[Haskell-cafe] Hackage and Free Software

Mike Meyer mwm at mired.org
Sat Feb 28 20:18:23 UTC 2015

On Sat, Feb 28, 2015 at 1:43 PM, fr33domlover <fr33domlover at riseup.net>
On 2015-02-28
Mike Meyer <mwm at mired.org> wrote:
> > Anything that excludes software that we could use, or otherwise
> > discourages people from making software available to the community, is
> > a bad idea. A restriction to OSF-approved licenses would exclude
> > anything released under a Creative Commons license, since the OSF
> > doesn't list those, which makes sense as they aren't "software
> > licences" per se. And your restriction of "released under a license"
> > would exclude public domain software - at least in countries that
> > recognize such a thing.
> As to creative commons - indeed they aren't meant for software (maybe
> for CC0, which is basically like public domain). But I also don't think
> want to use them once they see the problem: If you want it permissive,
you have
> Apache for example (also BSD/MIT), and if you want copyleft you have GPL
> AGPL, etc.).

And what if I want something like the CDDL or the EPL? Those are both
licenses that the OSI says are popular.

> As to public domain: It's actually just fine! It's true than most
> recognize lack of license as "all rights reserved", but I also think it's
> very small and trivial task for a maintainer to add a few license lines to
> state that the software should be globally treated as public domain.
> So public domain software is just fine, free software.

You're addressing the nits, not the core issue I tried to raise:
placing restrictions on what licenses (or lack thereof) are acceptable
will discourage people from making software available via Hackage.

> > Yes, these are nits, but these are nits that could cause someone to
> > decide not to put software that is otherwise perfectly acceptable on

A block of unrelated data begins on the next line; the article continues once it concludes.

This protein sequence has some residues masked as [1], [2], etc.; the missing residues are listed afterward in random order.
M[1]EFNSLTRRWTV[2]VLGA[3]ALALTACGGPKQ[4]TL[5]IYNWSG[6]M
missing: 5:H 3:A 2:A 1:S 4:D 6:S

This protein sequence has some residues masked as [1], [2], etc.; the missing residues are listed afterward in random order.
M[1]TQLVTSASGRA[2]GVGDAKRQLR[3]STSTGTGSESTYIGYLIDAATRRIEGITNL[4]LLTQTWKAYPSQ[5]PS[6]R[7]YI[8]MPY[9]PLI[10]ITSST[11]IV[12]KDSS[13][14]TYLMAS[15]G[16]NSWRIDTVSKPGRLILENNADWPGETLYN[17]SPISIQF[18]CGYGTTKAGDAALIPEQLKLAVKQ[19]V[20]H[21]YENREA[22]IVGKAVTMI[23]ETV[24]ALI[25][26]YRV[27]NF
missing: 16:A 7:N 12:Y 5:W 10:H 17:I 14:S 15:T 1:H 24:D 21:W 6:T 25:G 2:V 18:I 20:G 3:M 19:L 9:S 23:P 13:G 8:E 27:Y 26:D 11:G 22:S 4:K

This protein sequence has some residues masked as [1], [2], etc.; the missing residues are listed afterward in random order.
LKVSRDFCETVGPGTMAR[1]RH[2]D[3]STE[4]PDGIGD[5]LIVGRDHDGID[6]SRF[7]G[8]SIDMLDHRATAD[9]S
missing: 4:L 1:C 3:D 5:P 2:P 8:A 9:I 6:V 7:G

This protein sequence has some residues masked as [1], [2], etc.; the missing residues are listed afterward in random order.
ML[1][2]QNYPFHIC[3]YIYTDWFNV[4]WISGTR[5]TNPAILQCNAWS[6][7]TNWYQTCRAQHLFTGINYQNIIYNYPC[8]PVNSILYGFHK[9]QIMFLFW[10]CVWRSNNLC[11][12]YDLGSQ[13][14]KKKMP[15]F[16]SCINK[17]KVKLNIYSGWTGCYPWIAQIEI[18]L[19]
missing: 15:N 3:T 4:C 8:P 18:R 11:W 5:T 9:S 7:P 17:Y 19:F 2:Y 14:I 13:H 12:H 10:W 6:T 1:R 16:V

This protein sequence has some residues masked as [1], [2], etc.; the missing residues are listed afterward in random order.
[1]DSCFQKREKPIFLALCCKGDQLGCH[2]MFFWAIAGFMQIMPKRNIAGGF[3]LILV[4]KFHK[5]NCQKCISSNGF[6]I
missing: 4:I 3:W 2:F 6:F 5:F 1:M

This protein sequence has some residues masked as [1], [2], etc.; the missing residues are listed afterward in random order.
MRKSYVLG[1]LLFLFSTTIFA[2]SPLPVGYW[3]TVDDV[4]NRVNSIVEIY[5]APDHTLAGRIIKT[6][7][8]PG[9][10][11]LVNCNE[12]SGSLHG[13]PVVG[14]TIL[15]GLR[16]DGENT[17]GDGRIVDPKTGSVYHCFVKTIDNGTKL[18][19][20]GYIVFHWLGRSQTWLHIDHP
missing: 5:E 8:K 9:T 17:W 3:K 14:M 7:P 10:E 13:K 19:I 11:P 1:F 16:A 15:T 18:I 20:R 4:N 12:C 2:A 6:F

> > Hackage.
> That depends on what "acceptable" means. In the worst case you can have
> separation between free and nonfree software by tag, and make it possible
> turn nonfree software on/off using a cabal-install commandline option.
> This will allow people to upload first, and then think and understand the
> licensing situation. Once they do, they can properly tag their project.
> that work?

I don't know. I suspect that if you do that, a lot of people would
never bother tagging their packages. Would that work for you?

You also talk like free/non-free was a binary decision, when it
isn't. The OSI lists licenses that aren't compatible with the GPL -
like the aforementioned EPL and CDDL. People releasing software under
one of those will want to avoid GPL licensed software, whereas people
releasing GPL licensed software will want to avoid those licenses, but
they are all free.

Or I may not care. If I build a binary that uses one package that's
GPL-licensed and one that uses an incompatible OSI-approved license, I
can distribute my source under whatever terms I want, because my
source doesn't include source from those packages. I can build and run
binaries myself with no problems, and that may be fine. But I can't
distribute binaries because I can't satisfy both licenses
simultaneously, and that may not be acceptable.

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